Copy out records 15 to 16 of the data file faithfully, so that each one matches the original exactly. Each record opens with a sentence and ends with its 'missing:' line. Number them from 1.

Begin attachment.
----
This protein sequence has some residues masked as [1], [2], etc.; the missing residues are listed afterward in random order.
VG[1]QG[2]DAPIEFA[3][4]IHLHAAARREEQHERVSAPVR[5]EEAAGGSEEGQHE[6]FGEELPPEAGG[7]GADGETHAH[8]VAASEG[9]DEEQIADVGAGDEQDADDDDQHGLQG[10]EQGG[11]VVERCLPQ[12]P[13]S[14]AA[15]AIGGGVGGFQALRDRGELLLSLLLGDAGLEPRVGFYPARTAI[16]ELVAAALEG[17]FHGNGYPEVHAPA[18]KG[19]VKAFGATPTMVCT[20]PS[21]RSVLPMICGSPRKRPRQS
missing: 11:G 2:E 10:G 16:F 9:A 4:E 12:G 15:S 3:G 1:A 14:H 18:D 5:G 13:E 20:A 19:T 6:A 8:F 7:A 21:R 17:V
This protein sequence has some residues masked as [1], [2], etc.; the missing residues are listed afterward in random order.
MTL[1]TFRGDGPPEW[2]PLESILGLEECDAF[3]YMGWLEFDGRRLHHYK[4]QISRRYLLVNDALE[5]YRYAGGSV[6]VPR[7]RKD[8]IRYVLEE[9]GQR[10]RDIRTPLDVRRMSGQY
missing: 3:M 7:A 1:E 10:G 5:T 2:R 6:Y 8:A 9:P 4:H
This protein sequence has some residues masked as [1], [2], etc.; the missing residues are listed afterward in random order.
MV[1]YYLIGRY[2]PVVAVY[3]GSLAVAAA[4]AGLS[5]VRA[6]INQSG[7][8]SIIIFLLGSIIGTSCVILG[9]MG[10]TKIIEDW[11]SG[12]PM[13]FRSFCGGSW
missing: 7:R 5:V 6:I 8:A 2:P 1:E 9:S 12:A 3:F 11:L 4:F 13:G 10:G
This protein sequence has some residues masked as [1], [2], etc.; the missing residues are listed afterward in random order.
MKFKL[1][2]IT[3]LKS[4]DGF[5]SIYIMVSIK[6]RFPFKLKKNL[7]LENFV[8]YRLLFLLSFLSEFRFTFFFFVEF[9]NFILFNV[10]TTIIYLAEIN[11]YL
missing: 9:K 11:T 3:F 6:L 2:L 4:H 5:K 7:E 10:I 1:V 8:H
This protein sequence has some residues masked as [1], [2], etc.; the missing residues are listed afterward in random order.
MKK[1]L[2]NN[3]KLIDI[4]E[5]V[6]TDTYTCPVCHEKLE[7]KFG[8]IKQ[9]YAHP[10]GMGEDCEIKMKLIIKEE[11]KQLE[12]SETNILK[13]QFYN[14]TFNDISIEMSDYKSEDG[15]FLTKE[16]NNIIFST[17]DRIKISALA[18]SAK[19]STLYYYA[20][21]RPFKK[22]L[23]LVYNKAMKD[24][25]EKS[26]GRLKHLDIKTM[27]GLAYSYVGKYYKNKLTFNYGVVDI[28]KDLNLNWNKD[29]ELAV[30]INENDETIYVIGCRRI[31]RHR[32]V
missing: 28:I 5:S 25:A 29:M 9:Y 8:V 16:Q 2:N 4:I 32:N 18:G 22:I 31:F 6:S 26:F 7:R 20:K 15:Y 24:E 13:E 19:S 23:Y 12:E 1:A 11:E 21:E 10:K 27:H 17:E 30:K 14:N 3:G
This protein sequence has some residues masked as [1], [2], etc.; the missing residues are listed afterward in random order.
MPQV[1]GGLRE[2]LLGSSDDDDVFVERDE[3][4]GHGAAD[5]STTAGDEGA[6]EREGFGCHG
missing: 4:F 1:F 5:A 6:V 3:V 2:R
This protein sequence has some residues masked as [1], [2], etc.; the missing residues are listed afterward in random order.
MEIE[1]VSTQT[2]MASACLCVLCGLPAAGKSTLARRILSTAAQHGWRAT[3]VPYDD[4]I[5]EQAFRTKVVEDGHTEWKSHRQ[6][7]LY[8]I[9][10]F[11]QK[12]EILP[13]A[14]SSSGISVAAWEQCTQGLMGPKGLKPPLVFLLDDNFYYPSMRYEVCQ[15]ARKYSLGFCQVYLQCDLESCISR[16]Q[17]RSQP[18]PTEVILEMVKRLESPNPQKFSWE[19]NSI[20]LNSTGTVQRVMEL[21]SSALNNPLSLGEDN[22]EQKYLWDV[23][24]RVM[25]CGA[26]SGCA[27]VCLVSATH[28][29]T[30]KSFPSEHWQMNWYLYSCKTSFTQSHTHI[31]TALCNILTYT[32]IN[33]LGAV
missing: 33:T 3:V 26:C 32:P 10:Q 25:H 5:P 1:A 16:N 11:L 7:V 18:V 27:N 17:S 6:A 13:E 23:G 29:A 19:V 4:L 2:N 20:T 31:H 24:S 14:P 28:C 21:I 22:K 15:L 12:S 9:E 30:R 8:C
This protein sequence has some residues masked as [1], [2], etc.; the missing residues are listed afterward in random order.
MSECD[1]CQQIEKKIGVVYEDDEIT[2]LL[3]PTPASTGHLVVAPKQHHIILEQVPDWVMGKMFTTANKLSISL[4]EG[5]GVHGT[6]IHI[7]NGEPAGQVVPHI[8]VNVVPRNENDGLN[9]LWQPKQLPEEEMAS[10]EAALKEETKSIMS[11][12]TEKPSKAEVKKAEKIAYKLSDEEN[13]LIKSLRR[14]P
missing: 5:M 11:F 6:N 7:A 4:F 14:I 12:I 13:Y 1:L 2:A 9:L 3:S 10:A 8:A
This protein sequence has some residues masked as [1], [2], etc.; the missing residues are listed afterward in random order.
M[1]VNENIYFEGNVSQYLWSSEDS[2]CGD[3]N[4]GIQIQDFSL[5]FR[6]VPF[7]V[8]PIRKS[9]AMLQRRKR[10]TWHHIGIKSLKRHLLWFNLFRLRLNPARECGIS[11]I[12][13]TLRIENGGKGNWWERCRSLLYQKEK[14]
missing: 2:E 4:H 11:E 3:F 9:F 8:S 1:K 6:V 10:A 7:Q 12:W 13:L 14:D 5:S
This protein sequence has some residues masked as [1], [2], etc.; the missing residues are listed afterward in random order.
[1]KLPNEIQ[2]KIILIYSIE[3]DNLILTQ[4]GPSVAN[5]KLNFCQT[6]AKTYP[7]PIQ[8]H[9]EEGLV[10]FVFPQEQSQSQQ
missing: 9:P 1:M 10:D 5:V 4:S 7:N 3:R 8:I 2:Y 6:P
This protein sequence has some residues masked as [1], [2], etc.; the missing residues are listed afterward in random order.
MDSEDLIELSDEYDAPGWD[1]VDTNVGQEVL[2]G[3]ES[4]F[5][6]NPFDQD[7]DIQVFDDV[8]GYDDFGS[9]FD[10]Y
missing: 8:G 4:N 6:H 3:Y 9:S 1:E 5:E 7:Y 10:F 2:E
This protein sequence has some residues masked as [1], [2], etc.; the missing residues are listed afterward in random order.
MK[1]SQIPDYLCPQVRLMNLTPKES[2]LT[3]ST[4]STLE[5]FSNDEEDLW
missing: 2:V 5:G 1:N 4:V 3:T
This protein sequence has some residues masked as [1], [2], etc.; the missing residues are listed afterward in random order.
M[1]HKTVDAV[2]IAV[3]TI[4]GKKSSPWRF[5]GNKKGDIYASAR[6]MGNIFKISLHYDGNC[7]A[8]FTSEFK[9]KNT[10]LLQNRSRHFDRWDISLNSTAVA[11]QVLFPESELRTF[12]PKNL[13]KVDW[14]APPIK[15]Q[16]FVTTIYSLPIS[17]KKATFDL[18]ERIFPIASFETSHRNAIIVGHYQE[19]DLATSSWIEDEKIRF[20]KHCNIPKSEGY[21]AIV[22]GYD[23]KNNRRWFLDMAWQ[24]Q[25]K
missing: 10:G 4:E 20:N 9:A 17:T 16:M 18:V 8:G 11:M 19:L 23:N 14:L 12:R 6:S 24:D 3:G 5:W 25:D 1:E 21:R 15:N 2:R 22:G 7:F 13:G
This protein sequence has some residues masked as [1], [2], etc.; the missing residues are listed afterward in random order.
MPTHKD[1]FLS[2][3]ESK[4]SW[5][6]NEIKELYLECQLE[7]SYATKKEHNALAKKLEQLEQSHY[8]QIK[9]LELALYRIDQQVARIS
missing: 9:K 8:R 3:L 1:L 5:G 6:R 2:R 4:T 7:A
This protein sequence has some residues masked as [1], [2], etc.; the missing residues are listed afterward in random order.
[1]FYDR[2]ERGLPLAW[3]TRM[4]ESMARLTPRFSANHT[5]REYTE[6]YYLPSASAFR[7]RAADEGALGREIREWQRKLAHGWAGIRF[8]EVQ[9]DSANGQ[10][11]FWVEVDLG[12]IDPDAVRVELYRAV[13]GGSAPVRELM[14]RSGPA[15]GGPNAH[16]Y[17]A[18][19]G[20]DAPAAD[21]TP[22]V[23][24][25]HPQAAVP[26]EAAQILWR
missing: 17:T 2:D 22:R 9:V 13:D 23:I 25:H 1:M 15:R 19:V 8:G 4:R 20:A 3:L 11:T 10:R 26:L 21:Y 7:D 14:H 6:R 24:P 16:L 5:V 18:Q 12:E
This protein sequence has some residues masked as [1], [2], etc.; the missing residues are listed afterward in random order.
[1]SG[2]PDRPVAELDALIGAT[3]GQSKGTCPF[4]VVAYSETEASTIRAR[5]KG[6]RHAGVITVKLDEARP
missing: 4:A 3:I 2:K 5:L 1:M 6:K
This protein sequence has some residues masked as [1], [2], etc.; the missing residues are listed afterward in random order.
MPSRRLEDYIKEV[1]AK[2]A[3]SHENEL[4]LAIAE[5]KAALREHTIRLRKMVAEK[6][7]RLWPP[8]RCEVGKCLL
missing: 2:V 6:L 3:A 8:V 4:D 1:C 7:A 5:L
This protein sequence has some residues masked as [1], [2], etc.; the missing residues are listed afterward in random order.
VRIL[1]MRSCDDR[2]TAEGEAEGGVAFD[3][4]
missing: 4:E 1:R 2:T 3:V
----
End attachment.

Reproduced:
This protein sequence has some residues masked as [1], [2], etc.; the missing residues are listed afterward in random order.
[1]FYDR[2]ERGLPLAW[3]TRM[4]ESMARLTPRFSANHT[5]REYTE[6]YYLPSASAFR[7]RAADEGALGREIREWQRKLAHGWAGIRF[8]EVQ[9]DSANGQ[10][11]FWVEVDLG[12]IDPDAVRVELYRAV[13]GGSAPVRELM[14]RSGPA[15]GGPNAH[16]Y[17]A[18][19]G[20]DAPAAD[21]TP[22]V[23][24][25]HPQAAVP[26]EAAQILWR
missing: 17:T 2:D 22:R 9:V 13:D 23:I 25:H 1:M 15:R 19:V 8:G 4:R 20:A 3:L 11:T 10:R 26:L 21:Y 7:D 14:H 6:R 24:P 16:L 5:V 18:Q 12:E
This protein sequence has some residues masked as [1], [2], etc.; the missing residues are listed afterward in random order.
[1]SG[2]PDRPVAELDALIGAT[3]GQSKGTCPF[4]VVAYSETEASTIRAR[5]KG[6]RHAGVITVKLDEARP
missing: 4:A 3:I 2:K 5:L 1:M 6:K